The Oklahoma City School District is the largest school district in the state, with more than 40,000 students in 78 schools.
Like most urban school systems, the district serves almost entirely low-income students and struggles with student achievement and test scores.
However, many consider this year a turning point for the district, which has posted growing enrollment and is implementing a number of reform strategies.
The district went through nine superintendents in 10 years, but has found steady leadership — according to a review by the independent Foundation of Oklahoma City Public Schools — in Superintendent Karl Springer. Springer signed a three-year contract this summer.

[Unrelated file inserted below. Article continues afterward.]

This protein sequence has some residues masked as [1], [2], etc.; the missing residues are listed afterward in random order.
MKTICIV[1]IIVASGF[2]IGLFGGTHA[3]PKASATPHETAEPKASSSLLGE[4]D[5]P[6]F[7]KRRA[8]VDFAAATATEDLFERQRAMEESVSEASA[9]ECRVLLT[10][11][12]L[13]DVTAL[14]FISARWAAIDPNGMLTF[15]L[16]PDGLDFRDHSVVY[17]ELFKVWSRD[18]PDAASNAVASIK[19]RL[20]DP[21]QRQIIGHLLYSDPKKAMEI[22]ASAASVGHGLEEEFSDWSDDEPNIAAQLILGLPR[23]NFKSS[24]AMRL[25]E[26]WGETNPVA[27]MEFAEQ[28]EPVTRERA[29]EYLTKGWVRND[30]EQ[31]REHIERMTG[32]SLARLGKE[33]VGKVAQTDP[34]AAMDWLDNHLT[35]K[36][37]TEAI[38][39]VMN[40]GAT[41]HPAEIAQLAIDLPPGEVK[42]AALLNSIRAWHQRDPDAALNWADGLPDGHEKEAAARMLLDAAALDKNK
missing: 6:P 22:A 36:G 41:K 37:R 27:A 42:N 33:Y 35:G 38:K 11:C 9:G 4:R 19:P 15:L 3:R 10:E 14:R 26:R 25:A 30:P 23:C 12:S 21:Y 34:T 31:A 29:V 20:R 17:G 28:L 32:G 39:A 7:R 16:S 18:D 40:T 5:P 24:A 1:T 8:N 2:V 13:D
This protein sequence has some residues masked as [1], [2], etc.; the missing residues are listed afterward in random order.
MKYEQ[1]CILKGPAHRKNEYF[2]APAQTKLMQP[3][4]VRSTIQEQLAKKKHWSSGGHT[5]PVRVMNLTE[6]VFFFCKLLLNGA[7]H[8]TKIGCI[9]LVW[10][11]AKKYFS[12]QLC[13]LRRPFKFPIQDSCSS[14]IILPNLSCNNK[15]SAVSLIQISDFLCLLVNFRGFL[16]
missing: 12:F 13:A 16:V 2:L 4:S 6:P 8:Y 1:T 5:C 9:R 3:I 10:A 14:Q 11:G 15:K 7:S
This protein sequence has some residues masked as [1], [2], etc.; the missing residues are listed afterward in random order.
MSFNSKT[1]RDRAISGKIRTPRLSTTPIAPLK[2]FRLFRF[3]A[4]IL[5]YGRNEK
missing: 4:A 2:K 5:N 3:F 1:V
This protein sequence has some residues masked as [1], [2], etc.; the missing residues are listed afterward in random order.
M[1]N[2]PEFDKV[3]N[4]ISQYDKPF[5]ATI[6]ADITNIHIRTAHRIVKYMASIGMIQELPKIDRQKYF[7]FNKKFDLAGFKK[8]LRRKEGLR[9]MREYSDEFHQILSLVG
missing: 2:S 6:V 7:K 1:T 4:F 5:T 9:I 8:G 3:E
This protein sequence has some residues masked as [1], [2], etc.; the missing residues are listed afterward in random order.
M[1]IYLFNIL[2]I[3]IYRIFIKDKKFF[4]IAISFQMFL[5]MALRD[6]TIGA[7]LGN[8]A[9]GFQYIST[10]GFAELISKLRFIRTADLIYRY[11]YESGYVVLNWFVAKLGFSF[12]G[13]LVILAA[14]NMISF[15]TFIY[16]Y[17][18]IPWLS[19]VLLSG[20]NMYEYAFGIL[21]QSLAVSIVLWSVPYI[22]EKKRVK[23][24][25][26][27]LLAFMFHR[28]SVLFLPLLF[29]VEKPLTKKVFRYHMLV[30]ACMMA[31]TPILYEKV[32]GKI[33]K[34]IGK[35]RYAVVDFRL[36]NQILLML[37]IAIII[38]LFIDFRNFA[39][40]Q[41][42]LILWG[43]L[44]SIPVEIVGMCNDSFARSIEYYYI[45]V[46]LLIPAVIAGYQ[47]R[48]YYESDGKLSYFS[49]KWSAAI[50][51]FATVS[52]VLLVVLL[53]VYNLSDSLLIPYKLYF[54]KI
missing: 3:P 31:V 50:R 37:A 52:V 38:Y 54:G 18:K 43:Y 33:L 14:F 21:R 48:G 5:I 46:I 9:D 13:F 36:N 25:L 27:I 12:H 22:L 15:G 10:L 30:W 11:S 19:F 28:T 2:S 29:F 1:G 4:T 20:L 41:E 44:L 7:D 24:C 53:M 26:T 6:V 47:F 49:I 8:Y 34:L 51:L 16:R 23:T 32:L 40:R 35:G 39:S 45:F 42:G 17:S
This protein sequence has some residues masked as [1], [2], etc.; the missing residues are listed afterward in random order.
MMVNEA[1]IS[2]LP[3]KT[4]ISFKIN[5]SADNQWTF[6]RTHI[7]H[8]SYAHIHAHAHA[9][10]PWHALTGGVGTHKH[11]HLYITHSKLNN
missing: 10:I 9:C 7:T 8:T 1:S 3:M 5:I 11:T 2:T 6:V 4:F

Once rife with financial issues, the district weathered the economic decline using a substantial reserve fund and about 130 layoffs to balance the budget.
"All children will be college-ready and work-ready when they graduate," Springer said, explaining the district's ultimate goal. "We want our students on grade level by the end of third grade and we want a safe environment for our students."
At the elementary school level, Springer said, the district is training teachers and principals in Great Expectations, an Oklahoma-based teacher training program that emphasizes proper student behavior and teacher mindsets.